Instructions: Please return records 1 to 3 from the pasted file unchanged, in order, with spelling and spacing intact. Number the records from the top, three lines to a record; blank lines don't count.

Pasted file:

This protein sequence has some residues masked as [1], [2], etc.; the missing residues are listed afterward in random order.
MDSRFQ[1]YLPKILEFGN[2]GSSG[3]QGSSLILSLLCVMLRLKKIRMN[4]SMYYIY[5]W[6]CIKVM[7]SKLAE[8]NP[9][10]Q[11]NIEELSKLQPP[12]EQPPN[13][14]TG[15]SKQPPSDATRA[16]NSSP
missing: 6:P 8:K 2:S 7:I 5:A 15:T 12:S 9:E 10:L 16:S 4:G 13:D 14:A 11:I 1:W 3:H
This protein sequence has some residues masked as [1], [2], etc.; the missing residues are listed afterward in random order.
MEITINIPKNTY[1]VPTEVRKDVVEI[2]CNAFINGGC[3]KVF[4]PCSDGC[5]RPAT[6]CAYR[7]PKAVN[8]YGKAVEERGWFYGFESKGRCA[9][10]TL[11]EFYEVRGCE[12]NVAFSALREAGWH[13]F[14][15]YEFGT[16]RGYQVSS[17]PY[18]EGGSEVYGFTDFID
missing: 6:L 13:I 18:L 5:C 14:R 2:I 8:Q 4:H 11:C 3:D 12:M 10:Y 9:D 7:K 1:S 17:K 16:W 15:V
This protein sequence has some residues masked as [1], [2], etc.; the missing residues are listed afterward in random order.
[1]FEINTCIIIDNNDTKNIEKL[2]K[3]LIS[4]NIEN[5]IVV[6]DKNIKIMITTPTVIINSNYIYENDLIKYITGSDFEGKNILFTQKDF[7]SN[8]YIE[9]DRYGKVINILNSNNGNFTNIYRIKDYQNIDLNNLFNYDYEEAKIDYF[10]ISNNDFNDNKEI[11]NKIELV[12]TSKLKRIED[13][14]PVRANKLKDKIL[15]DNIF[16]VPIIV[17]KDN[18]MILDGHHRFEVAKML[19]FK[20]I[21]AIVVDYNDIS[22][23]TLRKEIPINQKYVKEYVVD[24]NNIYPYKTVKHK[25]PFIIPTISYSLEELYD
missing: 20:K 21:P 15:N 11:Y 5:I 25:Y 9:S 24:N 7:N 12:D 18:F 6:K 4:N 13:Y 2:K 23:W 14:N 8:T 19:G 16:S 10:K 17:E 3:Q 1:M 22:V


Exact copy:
This protein sequence has some residues masked as [1], [2], etc.; the missing residues are listed afterward in random order.
MDSRFQ[1]YLPKILEFGN[2]GSSG[3]QGSSLILSLLCVMLRLKKIRMN[4]SMYYIY[5]W[6]CIKVM[7]SKLAE[8]NP[9][10]Q[11]NIEELSKLQPP[12]EQPPN[13][14]TG[15]SKQPPSDATRA[16]NSSP
missing: 6:P 8:K 2:S 7:I 5:A 15:T 12:S 9:E 10:L 16:S 4:G 13:D 14:A 11:I 1:W 3:H
This protein sequence has some residues masked as [1], [2], etc.; the missing residues are listed afterward in random order.
MEITINIPKNTY[1]VPTEVRKDVVEI[2]CNAFINGGC[3]KVF[4]PCSDGC[5]RPAT[6]CAYR[7]PKAVN[8]YGKAVEERGWFYGFESKGRCA[9][10]TL[11]EFYEVRGCE[12]NVAFSALREAGWH[13]F[14][15]YEFGT[16]RGYQVSS[17]PY[18]EGGSEVYGFTDFID
missing: 6:L 13:I 18:L 5:C 14:R 2:I 8:Q 4:H 11:C 3:D 12:M 10:Y 9:D 7:K 1:S 17:K 16:W 15:V
This protein sequence has some residues masked as [1], [2], etc.; the missing residues are listed afterward in random order.
[1]FEINTCIIIDNNDTKNIEKL[2]K[3]LIS[4]NIEN[5]IVV[6]DKNIKIMITTPTVIINSNYIYENDLIKYITGSDFEGKNILFTQKDF[7]SN[8]YIE[9]DRYGKVINILNSNNGNFTNIYRIKDYQNIDLNNLFNYDYEEAKIDYF[10]ISNNDFNDNKEI[11]NKIELV[12]TSKLKRIED[13][14]PVRANKLKDKIL[15]DNIF[16]VPIIV[17]KDN[18]MILDGHHRFEVAKML[19]FK[20]I[21]AIVVDYNDIS[22][23]TLRKEIPINQKYVKEYVVD[24]NNIYPYKTVKHK[25]PFIIPTISYSLEELYD
missing: 20:K 21:P 15:N 11:Y 5:I 25:Y 9:S 24:N 7:N 12:D 18:F 6:K 4:N 13:Y 2:K 23:W 14:N 8:T 19:G 16:S 10:K 17:E 3:Q 1:M 22:V